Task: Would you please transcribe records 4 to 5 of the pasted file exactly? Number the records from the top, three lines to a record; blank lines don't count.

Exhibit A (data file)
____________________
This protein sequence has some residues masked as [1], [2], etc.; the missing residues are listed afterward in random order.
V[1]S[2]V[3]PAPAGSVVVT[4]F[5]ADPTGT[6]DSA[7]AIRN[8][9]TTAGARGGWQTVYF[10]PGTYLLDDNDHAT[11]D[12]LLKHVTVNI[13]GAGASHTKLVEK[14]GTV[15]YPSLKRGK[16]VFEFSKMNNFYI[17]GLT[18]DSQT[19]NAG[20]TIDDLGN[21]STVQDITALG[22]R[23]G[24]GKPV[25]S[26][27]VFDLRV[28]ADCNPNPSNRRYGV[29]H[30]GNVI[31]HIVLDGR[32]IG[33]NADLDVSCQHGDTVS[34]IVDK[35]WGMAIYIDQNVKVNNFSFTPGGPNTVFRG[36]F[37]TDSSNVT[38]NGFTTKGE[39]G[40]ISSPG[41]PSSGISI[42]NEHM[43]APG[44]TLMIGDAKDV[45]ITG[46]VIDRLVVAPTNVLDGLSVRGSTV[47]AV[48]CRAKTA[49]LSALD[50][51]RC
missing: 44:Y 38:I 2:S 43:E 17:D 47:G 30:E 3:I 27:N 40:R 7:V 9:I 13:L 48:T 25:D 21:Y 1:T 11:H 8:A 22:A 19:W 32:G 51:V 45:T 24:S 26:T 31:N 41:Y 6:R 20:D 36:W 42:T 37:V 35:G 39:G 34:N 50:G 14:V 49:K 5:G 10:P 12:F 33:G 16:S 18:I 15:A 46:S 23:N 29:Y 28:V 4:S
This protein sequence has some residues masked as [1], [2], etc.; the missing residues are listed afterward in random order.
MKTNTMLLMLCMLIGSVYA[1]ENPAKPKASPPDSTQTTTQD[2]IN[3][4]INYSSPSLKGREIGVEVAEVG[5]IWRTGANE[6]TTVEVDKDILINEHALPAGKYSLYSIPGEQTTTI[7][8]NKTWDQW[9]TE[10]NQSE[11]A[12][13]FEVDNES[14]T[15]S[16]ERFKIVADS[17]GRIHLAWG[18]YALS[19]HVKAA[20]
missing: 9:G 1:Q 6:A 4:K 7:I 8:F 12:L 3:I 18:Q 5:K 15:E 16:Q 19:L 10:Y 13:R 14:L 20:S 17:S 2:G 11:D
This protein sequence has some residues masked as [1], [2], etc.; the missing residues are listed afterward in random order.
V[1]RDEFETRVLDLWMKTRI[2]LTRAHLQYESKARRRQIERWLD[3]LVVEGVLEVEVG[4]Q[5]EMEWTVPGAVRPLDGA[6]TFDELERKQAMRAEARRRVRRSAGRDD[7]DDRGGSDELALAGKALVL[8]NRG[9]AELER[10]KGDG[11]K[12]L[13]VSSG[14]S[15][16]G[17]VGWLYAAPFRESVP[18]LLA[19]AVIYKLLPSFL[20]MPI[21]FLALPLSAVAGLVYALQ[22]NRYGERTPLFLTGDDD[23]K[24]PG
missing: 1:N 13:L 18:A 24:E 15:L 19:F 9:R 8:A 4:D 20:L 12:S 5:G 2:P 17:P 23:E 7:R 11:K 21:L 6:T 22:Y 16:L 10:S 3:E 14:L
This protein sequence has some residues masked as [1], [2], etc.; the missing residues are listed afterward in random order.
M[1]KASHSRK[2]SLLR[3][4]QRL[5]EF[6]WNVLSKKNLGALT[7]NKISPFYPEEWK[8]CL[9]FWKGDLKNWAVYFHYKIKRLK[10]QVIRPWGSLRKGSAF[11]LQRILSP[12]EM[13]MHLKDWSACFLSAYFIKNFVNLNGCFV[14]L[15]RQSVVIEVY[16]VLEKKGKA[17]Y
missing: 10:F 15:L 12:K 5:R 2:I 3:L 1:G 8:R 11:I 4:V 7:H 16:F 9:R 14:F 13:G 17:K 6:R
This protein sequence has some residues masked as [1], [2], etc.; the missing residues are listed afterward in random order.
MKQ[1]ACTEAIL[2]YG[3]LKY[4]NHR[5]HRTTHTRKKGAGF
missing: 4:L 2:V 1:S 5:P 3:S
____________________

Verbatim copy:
This protein sequence has some residues masked as [1], [2], etc.; the missing residues are listed afterward in random order.
M[1]KASHSRK[2]SLLR[3][4]QRL[5]EF[6]WNVLSKKNLGALT[7]NKISPFYPEEWK[8]CL[9]FWKGDLKNWAVYFHYKIKRLK[10]QVIRPWGSLRKGSAF[11]LQRILSP[12]EM[13]MHLKDWSACFLSAYFIKNFVNLNGCFV[14]L[15]RQSVVIEVY[16]VLEKKGKA[17]Y
missing: 10:F 15:L 12:K 5:R 2:I 3:L 1:G 8:R 11:I 4:V 7:H 16:F 9:R 14:F 13:G 17:K 6:R
This protein sequence has some residues masked as [1], [2], etc.; the missing residues are listed afterward in random order.
MKQ[1]ACTEAIL[2]YG[3]LKY[4]NHR[5]HRTTHTRKKGAGF
missing: 4:L 2:V 1:S 5:P 3:S